I don’t know how many people were like me… part of it was the daddy in me…but I’m sure a lot of it was the emotional investment that I had in Abby’s mission which I had followed from afar for so long…but I couldn’t quit looking at headlines watching for news. The articles I read described the state-of-the-art-survival equipment she was carrying including a special floatation suit and some sort of uncapsizable life raft—both of which were armed with radio beacons. This made me feel a little better but personally, I have to admit one of the scariest scenarios that I can dream up is being trapped at night in a stormy ocean full of four-story waves that you can’t even see coming! I could only imagine what this brave young girl (who now to even me looked far too young) was obviously having to endure. It was my worst nightmare realized and I’m sure it was hers too. I went to sleep last night praying for Abby and her family, who despite their hopeful exterior must have been terrified inside.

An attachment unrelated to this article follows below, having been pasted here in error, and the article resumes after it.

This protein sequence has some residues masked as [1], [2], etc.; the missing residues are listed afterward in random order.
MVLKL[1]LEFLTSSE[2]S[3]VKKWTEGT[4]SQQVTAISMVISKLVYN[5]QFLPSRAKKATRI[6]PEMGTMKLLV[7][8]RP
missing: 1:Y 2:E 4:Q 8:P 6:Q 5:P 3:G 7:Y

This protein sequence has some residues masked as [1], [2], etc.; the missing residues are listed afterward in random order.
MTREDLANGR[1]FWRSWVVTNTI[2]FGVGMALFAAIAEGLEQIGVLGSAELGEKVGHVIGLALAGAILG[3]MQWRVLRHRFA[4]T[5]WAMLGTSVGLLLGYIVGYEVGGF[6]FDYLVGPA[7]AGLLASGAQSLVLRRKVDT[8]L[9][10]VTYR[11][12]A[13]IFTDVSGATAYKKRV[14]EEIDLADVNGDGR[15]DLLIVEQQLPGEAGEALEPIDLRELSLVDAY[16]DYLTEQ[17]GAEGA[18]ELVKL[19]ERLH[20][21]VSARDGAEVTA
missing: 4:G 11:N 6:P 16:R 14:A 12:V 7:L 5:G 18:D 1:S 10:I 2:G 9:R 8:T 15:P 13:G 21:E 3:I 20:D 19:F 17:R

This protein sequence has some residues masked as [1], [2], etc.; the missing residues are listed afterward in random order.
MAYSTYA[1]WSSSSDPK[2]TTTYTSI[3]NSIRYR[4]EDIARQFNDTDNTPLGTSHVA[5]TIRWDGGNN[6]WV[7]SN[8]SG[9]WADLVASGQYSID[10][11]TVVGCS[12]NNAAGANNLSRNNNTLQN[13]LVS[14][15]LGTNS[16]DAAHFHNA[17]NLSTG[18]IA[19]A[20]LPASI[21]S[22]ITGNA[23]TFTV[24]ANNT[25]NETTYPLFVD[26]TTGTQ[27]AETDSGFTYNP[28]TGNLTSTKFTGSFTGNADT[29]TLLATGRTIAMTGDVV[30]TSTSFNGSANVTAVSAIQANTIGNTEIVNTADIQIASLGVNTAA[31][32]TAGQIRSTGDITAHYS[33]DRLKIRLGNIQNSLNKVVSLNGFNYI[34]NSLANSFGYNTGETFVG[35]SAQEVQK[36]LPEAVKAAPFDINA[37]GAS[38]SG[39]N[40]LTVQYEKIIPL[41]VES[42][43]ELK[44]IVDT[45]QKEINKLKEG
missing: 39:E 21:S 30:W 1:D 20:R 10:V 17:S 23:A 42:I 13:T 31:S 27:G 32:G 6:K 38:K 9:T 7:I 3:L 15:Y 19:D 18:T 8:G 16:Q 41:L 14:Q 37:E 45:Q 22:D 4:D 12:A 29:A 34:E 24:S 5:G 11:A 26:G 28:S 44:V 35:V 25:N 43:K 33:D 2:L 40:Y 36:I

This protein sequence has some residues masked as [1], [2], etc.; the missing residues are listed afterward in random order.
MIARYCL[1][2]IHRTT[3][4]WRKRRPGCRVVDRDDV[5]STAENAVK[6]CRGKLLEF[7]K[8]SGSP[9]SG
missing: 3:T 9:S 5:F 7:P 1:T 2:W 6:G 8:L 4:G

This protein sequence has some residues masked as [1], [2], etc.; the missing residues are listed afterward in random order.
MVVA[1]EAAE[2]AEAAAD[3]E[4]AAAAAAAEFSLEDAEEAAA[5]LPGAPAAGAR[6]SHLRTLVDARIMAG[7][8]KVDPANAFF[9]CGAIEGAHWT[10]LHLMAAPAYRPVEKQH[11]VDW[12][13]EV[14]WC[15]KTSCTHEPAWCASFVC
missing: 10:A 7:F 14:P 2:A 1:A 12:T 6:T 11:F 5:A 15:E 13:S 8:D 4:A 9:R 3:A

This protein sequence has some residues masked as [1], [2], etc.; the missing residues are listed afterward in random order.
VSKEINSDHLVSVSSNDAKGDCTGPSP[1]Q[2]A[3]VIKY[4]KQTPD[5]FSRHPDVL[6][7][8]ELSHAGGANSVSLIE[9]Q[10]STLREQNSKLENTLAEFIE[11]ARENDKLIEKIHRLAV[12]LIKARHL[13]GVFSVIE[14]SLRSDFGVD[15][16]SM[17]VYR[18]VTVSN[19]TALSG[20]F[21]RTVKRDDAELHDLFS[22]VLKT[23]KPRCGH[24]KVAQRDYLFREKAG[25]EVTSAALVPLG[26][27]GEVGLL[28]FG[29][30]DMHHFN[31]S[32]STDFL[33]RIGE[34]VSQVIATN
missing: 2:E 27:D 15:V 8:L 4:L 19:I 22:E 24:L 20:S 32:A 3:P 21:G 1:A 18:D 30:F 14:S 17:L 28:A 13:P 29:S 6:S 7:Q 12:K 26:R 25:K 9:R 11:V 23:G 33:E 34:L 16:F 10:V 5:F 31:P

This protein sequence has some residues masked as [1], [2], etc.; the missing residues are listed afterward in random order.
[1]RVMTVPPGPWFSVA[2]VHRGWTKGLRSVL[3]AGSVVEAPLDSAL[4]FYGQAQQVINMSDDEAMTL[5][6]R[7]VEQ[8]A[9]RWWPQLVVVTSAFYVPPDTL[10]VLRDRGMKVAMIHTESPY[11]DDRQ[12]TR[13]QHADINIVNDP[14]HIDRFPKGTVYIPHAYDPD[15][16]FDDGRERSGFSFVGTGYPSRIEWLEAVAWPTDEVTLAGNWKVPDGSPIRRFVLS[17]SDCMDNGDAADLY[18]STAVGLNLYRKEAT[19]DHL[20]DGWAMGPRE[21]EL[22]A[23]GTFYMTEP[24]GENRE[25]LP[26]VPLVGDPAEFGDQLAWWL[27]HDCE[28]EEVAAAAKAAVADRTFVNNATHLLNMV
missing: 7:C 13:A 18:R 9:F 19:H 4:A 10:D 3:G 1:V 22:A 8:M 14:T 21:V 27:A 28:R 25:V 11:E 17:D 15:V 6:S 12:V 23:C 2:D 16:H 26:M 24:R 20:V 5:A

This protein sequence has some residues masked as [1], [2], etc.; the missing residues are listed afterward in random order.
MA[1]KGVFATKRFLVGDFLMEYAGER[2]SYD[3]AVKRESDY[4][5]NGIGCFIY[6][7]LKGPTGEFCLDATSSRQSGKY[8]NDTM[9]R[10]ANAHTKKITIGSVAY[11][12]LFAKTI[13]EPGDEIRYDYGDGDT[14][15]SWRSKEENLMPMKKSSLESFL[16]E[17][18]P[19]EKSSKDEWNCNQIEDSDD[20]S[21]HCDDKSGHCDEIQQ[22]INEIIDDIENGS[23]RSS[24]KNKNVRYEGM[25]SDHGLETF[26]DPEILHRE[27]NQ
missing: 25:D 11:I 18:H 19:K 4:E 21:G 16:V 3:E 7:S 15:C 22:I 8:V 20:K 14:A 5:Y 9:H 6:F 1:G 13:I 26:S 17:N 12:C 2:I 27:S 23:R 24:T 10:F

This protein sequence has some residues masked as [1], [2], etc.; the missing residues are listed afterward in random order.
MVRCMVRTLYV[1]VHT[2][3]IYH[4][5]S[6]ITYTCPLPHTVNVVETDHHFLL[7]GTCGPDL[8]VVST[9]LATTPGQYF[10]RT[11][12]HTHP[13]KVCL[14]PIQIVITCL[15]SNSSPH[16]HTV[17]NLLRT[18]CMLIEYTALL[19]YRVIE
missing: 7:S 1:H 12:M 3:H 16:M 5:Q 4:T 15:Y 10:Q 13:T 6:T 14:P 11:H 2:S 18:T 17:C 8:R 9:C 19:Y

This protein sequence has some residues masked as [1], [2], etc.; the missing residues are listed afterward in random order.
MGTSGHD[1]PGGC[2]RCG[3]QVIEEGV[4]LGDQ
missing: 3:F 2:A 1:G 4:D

As I write this, I have tears in my eyes. The very first thing I did this morning upon waking was run in here, flip on the computer and check the headlines. I believe that perhaps I felt a little bit like those people who watched and prayed so vehemently for the astronauts aboard Apollo 13. After five long agonizing days the entire country was united in cheer as the capsule safely landed in the pacific with all three astronauts alive and well. By now you all know the same thing that I do and that is that Abby Sunderland was found alive and okay. Her boat has suffered tremendous damage but she is safe. Her quest to be the youngest person to circumnavigate the globe may be in danger but that’s okay. In my mind Abby’s already accomplished a FAR greater feat.